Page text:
Gardening in a changing climate

There is no doubt that over the last 30 years we have been increasingly gardening in a changing climate. It is of course the climate at a given time that denotes how plants are going to behave, whether it’s from breaking dormancy or just a trigger for when they should be flowering. The climate is different from the weather and as Mark Twain once said ‘Climate is what we expect, weather is what we get’, although the two are related it’s the overall general change that is important. I say that but as March this year showed us, a little inclement weather can have a dramatic and detrimental effect.

Gardening in a changing climate

I recently attended a talk held jointly by the Met. Office and the RHS that was based around this very subject, and what the RHS are doing to help gardeners mitigate the effects of conditions such as excess rain and more erratic albeit warmer weather.

One of the initiatives that they put in place was the Greening Grey Britain (GGB) campaign where they were promoting people to turn much of the grey non porous surfaces and blank walls that we have into growing green spaces. This was focussed a lot on peoples front gardens where still people are opting for brick and paved areas devoid of any plants, increasing the risk of flooding and having a negative effect on our health.

RHS logo in flowers

There are wider environmental issues that center around the horticultural world though as although we as a species are affecting the overall state of the climate, we as gardeners are having a more specific effect on our world. The three main issues that spring to mind are water usage, plastic usage and the erosion of peat bogs from the use of compost, luckily these are all things that are relatively easy to rectify.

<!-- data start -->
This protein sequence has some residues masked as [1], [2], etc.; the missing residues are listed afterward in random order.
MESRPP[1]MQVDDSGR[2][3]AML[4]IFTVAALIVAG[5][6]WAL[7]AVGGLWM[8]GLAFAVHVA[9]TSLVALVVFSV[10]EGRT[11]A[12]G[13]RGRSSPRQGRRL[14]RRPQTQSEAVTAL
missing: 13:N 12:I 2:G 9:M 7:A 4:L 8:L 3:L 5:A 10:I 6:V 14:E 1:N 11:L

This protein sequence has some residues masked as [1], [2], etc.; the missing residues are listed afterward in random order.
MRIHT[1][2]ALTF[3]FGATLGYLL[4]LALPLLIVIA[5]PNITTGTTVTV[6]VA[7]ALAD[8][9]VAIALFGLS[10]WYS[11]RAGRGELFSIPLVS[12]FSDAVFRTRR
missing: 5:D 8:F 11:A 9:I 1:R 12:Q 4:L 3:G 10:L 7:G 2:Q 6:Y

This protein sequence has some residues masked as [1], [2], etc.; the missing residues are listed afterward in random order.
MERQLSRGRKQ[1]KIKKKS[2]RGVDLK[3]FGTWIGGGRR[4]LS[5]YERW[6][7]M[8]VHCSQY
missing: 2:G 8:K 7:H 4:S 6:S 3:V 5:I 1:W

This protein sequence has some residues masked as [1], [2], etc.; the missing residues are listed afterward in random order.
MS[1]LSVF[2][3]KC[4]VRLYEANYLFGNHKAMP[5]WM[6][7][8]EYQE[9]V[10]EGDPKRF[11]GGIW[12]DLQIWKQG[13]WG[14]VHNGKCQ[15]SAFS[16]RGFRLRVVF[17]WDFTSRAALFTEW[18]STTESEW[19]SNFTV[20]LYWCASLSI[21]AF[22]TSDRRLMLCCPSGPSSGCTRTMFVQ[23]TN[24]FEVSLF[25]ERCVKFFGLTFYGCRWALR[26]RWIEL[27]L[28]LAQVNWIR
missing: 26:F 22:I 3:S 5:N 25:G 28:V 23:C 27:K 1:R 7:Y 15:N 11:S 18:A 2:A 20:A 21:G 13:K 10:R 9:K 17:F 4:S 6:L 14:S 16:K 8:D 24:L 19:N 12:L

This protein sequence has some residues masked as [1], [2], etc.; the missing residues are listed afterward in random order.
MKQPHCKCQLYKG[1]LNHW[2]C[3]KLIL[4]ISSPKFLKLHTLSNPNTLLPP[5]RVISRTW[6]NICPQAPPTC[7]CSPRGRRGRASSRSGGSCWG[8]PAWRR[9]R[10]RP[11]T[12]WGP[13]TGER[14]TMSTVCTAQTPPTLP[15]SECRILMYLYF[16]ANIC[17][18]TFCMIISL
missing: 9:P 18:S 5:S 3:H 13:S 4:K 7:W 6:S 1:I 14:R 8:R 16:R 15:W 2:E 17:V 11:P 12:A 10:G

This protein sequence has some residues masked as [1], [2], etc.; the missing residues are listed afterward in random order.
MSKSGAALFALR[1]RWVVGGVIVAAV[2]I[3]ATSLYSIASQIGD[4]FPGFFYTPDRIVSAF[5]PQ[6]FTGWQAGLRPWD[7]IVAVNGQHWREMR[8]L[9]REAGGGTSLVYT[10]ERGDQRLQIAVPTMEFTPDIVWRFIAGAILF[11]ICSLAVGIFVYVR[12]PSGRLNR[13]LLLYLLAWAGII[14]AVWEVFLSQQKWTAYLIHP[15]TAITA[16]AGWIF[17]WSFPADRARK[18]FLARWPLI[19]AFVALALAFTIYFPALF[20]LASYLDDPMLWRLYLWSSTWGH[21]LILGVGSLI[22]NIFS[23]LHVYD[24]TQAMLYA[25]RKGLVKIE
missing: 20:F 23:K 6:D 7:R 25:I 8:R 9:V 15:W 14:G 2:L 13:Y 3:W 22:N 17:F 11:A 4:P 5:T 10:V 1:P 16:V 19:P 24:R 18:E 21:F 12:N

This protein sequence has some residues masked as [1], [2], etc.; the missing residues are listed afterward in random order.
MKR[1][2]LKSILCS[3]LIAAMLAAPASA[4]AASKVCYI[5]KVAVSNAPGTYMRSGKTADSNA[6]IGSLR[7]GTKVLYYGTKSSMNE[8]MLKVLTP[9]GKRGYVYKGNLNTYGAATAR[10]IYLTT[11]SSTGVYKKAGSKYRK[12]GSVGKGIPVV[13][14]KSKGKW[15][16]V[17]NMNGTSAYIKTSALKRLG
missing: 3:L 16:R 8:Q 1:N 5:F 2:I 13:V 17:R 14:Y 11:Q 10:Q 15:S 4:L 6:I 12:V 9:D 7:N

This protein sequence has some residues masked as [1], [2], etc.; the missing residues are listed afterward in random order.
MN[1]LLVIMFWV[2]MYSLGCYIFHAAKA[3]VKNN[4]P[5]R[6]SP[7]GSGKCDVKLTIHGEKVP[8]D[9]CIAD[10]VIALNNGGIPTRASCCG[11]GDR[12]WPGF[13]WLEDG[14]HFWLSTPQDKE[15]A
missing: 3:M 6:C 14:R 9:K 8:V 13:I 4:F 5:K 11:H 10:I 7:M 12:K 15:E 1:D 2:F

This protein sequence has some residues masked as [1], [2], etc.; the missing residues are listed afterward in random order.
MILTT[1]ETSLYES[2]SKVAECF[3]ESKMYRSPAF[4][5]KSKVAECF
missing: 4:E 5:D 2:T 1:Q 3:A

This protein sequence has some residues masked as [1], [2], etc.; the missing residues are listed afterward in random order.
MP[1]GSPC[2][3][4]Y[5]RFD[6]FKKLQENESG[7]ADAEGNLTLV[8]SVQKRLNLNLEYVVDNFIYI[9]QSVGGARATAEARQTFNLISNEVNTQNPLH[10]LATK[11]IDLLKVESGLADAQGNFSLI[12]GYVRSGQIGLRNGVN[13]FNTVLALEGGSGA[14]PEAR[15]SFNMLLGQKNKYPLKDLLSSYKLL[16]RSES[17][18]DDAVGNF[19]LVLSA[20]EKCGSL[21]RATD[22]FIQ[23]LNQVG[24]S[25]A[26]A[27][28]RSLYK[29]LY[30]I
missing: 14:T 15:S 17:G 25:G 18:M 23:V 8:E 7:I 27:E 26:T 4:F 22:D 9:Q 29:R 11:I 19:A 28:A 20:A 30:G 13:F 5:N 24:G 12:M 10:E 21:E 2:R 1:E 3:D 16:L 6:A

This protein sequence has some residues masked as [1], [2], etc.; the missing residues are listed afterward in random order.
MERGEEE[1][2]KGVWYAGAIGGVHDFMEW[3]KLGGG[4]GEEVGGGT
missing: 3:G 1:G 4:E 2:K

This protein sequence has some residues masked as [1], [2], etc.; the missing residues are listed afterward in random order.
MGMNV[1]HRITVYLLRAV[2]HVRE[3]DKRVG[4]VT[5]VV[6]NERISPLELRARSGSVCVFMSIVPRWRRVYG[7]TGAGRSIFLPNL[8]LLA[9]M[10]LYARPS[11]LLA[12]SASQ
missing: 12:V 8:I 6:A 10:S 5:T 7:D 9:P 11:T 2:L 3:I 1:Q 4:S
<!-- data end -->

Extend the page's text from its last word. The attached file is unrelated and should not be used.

Chelsea 2018

If you have any space to keep a water butt then do, storing your own water to use is simply the best way to cut down your usage. You should find that there is enough in a 200lt water butt to keep you stocked up most of the time. One of the studies that the RHS are conducting as part of GGB is to look at plants that can thrive in drier conditions so that we can cut down water usage simply by having plants that need less.

Always use peat free compost where you can, this isn’t available at all outlets and so sometimes you have to use peat but this is becoming increasingly available as more people are requiring it. The RHS have done a study on the use of different growing mediums and have found that there is little difference to the health of the plant using peat based and non-peat based compost. The cost is a little more but at our current rate one day there will be no peat at all.

Chelsea 2018

And lastly the use of plastic. This is a hot topic at the moment and one that the horticultural industry is tackling, however from a consumers point of view it’s hard to see where you can make a difference. Reuse plant pots or buy your plants from somewhere that you can return the pots to and return them, I recently picked up over 2000 9cm pots from a local authority that had no option but to dispose of them if they couldn’t be sold, and that was only done due to one enterprising employee who now has some more cash in the tea and biscuit fund. If you propagate try to avoid single use plastic trays and opt for something that will last year after year, and ultimately be able to be recycled back into new ones.

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